Cable replied that Osborne had ‘Got the tone exactly right’ and that the comment about complacency was in regard to some in the Media especially.
Humphrys then questioned the ‘Recovery will not be meaningful until we see strong and sustained business investment’ comment suggesting that this meant the recovery was not a recovery in reality.
But Osborne said the same thing….the recovery is showing tentative signs of starting…and many risks remain….it is a long term programme to get the econoimy back in shape….and includes measures to help industry improve…just as Cable suggests.
Failing to make much headway with taht line of attack Humphrys then switched tack and tried to suggest this was a political stance, electioneering in effect, by Cable to put clear blue water between the Conservatives and the LibDems.
But if Cable’s comments were in support of Osborne, which they were, that isn’t a correct analysis.
Humphrys seemed to be working all too hard to make something out of Cable’s speech that wasn’t there and when he couldn’t succeed at that he tried a different approach…..which also didn’t hold water.
Altogether a waste of everyone’s time and yet another example of Humphrys believing the hype about his skill as an interviewer…those days are long gone in my opinion.
You can see from Flanders intepretation of Osborne’s speech that even she saw exactly what he menat….why couldn’t Humphrys?
A shame Humphrys didn’t feel the need to tackle Cable on his hypocrisy on housing, it could have been amush more prodcutive 5 minutes.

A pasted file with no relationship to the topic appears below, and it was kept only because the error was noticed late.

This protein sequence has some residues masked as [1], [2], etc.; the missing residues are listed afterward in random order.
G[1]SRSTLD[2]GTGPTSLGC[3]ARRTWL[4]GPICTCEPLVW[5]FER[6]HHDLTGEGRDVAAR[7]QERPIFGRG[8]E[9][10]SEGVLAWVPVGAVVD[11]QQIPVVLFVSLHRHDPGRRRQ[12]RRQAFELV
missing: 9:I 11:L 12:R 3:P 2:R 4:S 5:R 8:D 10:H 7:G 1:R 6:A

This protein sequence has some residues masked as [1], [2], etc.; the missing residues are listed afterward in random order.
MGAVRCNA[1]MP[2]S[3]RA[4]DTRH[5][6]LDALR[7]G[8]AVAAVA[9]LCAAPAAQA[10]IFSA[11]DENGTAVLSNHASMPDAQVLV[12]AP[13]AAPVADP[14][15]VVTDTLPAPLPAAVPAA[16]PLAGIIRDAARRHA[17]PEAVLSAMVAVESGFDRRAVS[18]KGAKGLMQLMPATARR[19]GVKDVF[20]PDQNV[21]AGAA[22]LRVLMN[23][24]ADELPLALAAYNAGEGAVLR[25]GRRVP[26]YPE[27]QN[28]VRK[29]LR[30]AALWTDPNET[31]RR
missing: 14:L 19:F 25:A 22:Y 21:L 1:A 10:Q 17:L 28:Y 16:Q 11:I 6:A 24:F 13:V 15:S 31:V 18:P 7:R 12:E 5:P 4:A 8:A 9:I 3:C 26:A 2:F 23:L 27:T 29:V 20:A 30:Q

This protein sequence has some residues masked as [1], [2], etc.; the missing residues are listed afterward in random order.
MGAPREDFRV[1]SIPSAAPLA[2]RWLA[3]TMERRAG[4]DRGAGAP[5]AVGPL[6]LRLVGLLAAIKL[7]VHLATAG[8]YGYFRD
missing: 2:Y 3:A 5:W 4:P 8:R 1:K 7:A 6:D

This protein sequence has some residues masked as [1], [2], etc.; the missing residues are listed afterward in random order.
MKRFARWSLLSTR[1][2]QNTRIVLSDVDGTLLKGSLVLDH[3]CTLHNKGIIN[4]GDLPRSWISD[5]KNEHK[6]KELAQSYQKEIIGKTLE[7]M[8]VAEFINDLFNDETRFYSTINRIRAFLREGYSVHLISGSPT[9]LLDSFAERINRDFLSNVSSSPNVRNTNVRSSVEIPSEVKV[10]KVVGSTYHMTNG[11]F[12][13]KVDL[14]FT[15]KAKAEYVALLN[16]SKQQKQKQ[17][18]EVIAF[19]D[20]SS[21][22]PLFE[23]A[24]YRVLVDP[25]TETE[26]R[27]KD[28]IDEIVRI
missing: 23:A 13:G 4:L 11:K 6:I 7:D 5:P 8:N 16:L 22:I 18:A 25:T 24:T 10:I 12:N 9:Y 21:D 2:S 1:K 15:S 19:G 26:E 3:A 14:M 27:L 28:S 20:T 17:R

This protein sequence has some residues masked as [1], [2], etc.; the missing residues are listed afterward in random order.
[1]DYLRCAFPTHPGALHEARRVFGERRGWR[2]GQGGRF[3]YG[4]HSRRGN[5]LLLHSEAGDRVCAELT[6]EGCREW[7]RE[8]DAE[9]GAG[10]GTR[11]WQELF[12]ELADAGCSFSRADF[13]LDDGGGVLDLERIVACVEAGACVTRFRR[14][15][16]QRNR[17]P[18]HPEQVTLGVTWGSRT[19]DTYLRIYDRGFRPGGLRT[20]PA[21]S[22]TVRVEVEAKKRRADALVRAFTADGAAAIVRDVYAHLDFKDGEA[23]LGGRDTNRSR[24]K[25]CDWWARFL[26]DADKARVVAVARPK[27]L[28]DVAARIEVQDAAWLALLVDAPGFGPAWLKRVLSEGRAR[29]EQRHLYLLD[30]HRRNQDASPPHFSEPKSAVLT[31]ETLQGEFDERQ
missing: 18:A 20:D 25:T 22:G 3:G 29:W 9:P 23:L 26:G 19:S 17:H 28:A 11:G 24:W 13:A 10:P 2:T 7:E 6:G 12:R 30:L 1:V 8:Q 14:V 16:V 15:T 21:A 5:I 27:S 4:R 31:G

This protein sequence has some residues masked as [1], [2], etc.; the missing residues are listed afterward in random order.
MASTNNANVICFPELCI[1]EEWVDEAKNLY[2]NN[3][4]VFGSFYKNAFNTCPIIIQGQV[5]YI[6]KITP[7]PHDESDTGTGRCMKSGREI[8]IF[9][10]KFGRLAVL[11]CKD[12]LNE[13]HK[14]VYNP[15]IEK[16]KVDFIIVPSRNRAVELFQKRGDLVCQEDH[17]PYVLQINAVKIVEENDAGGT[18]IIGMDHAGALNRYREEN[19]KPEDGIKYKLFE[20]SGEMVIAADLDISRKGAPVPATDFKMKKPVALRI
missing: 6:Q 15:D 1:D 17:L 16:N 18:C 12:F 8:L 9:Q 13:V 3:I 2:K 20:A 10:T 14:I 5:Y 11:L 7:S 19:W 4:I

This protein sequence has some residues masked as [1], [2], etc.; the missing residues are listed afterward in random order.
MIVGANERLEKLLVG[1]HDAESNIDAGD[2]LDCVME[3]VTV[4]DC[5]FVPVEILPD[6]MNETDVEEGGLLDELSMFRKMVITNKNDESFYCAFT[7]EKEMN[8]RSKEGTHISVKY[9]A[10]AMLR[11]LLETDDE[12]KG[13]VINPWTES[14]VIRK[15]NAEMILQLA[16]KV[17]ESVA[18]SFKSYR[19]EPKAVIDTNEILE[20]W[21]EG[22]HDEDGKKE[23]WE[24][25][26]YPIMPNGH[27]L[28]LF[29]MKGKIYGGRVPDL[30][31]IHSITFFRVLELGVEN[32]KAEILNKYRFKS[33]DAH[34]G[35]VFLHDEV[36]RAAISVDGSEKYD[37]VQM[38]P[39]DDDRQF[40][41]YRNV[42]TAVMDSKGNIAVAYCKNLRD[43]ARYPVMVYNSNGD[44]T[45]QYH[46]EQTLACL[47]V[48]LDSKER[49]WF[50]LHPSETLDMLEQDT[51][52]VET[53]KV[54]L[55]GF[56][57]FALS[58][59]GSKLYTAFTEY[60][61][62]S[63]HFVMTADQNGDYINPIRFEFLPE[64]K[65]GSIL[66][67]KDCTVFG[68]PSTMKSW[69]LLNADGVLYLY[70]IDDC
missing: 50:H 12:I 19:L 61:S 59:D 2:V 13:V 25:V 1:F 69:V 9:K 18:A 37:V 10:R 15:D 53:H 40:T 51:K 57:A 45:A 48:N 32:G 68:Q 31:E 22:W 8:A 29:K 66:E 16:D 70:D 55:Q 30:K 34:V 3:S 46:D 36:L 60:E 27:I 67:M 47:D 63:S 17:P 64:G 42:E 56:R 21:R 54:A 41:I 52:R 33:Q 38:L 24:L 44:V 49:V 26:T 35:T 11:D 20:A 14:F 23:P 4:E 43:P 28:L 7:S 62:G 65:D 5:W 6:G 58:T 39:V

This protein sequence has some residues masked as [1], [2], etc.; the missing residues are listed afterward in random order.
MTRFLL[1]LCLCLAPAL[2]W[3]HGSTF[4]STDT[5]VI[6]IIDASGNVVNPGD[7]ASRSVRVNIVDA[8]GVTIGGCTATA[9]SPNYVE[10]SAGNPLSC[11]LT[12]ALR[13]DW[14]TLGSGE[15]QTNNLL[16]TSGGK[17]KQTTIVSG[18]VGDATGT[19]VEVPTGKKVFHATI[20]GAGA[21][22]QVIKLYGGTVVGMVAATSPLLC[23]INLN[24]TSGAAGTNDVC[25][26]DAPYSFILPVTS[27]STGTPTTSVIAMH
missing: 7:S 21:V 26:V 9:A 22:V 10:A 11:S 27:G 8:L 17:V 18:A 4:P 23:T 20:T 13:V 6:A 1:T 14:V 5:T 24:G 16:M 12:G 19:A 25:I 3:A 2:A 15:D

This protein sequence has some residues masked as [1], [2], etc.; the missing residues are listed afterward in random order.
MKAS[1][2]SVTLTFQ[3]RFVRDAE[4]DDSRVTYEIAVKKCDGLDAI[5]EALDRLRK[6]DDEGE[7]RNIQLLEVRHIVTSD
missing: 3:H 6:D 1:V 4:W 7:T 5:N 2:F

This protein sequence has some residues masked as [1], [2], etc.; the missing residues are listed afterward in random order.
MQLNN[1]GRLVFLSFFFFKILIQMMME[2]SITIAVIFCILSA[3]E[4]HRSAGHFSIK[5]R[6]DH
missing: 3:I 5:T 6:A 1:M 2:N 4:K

Cable has been praised on the BBC for his warnings about a ‘housing bubble’ being possibly caused by Osborne’s incentive schemes however just last year Cable said this in a speech about delivering growth whilst reducing the deficit:
There are now some interesting ideas out there for government guarantees that could trigger a significant volume of housing investment, replicating the recovery model of the 1930s and leading hopefully to a virtuous circle of new building lending to increased affordability and also increased private demand……
And like in the 1930s, there is no reason in principle why such innovative thinking should not be applied at a local level instead. There are already examples: some councils, Eastleigh, for example, use prudential borrowing powers – at negligible interest rates – to invest in projects with a commercial return.
So one year ago government schemes to encourage the housing market were a grand idea….what has changed?
Osborne says in reply to Cable’s self serving warning:
Some claim that Help to Buy will boost demand but not supply, but again the evidence suggests otherwise.
Not only are the government’s planning reforms already increasing the flow of new planning permissions, but the lack of mortgage availability at higher loan to value ratios has itself been one of the biggest factors holding back the supply of new housing.
That’s why a report last week by former MPC member Charles Goodhart, now at Morgan Stanley, estimated that Help to Buy could increase housing starts by more than 30% between 2012 and 2015.